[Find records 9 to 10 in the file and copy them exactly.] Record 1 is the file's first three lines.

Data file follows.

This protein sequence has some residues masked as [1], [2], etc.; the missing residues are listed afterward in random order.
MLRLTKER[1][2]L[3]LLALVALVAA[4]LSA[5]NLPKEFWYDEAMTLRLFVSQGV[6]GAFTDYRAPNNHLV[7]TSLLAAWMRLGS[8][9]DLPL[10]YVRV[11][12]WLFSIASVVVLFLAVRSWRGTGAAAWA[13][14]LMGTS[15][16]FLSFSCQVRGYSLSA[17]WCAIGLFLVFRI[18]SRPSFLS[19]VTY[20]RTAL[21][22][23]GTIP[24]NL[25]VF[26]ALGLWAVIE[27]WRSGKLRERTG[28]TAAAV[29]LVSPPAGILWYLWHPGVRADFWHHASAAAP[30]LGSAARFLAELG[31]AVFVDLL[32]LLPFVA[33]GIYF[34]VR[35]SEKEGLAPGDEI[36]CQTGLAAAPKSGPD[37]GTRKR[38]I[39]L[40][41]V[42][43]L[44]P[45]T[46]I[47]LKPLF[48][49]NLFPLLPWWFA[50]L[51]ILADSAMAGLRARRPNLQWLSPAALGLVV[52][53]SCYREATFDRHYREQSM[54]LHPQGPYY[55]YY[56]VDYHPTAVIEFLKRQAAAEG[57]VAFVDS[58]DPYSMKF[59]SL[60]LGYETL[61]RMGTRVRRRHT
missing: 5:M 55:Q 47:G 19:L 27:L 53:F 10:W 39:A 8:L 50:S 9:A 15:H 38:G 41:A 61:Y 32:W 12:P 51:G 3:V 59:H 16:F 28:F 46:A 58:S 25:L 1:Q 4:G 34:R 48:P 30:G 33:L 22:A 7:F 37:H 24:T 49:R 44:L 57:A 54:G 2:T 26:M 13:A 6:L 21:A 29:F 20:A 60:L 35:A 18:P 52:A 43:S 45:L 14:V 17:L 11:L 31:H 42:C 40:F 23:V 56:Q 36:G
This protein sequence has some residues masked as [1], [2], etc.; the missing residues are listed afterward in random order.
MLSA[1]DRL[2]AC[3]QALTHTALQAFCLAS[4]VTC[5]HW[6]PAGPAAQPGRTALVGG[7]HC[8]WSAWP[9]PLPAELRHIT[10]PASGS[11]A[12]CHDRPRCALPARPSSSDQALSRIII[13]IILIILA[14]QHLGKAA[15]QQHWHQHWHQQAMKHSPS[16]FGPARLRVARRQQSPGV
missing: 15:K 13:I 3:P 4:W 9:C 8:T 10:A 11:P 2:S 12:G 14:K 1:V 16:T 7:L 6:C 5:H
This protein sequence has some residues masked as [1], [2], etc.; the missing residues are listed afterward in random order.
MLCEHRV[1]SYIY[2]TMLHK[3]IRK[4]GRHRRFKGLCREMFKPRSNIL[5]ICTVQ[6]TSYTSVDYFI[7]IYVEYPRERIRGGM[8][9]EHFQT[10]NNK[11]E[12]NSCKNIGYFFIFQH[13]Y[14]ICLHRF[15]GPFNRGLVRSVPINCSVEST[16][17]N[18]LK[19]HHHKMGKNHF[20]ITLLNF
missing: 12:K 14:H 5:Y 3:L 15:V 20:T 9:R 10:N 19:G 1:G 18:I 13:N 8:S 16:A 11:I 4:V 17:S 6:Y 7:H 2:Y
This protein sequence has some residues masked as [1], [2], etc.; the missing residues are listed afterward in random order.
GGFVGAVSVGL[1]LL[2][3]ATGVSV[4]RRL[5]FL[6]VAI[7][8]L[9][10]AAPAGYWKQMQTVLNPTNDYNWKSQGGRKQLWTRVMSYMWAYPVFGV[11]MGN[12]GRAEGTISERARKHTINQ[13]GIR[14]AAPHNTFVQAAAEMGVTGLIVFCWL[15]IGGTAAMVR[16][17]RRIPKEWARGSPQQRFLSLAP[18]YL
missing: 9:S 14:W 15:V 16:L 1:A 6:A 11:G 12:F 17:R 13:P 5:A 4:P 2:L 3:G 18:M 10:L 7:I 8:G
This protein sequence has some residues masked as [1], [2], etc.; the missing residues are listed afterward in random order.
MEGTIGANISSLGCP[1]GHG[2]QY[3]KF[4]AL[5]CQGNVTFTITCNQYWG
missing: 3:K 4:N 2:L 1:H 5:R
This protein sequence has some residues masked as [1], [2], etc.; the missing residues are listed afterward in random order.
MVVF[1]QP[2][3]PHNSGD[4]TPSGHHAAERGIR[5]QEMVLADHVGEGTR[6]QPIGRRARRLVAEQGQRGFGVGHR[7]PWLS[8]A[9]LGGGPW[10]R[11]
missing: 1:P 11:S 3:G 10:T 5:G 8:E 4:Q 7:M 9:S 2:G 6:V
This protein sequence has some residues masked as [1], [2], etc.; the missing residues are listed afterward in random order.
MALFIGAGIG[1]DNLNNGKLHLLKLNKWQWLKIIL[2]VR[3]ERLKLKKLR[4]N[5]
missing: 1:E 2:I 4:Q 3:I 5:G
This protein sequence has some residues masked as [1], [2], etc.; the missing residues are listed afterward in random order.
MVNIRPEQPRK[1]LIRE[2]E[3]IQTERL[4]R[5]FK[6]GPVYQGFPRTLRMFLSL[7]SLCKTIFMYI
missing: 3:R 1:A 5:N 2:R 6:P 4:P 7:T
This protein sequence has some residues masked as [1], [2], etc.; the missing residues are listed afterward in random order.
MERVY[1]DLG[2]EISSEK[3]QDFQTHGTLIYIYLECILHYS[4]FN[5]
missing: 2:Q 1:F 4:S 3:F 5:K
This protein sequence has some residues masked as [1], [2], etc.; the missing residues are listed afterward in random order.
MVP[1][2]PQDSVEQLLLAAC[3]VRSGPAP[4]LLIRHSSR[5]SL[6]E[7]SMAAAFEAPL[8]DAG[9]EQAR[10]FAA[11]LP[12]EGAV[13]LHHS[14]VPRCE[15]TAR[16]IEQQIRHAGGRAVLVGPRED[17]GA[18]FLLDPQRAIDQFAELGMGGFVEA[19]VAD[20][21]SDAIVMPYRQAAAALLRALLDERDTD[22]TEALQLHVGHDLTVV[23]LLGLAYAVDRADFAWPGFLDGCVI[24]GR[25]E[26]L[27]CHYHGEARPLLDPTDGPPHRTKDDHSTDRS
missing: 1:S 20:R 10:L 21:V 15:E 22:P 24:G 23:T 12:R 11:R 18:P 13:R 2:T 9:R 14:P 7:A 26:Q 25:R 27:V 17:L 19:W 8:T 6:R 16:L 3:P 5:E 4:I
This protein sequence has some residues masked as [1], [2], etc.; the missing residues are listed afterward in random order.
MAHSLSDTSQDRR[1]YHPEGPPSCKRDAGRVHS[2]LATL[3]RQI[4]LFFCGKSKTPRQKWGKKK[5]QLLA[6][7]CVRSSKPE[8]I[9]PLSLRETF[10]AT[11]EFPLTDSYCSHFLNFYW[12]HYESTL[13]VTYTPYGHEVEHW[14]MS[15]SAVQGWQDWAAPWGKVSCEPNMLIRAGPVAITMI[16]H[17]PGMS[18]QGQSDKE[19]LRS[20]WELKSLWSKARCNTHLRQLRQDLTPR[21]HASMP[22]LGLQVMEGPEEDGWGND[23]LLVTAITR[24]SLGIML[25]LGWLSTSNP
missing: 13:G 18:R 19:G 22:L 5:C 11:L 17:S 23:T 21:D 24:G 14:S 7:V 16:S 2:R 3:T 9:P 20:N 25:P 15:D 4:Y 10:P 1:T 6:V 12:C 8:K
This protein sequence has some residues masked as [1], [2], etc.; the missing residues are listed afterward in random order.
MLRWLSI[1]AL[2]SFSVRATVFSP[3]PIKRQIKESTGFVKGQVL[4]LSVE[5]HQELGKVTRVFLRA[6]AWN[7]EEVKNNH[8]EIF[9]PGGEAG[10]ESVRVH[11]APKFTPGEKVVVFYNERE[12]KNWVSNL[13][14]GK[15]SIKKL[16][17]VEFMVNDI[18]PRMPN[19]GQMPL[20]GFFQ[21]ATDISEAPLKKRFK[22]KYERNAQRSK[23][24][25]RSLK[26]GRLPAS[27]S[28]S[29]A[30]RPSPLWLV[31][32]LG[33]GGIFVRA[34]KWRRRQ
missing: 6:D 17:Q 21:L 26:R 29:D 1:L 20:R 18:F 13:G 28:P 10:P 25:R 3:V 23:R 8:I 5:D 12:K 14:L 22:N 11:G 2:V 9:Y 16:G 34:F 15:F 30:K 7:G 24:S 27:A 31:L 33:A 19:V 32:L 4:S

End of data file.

This protein sequence has some residues masked as [1], [2], etc.; the missing residues are listed afterward in random order.
MERVY[1]DLG[2]EISSEK[3]QDFQTHGTLIYIYLECILHYS[4]FN[5]
missing: 2:Q 1:F 4:S 3:F 5:K
This protein sequence has some residues masked as [1], [2], etc.; the missing residues are listed afterward in random order.
MVP[1][2]PQDSVEQLLLAAC[3]VRSGPAP[4]LLIRHSSR[5]SL[6]E[7]SMAAAFEAPL[8]DAG[9]EQAR[10]FAA[11]LP[12]EGAV[13]LHHS[14]VPRCE[15]TAR[16]IEQQIRHAGGRAVLVGPRED[17]GA[18]FLLDPQRAIDQFAELGMGGFVEA[19]VAD[20][21]SDAIVMPYRQAAAALLRALLDERDTD[22]TEALQLHVGHDLTVV[23]LLGLAYAVDRADFAWPGFLDGCVI[24]GR[25]E[26]L[27]CHYHGEARPLLDPTDGPPHRTKDDHSTDRS
missing: 1:S 20:R 10:L 21:V 15:E 22:P 24:G 23:T 12:R 11:R 18:P 13:R 2:T 9:R 14:P 7:A 26:Q 25:R 27:V 17:L 19:W 8:T 6:R 16:L 3:P 5:E 4:I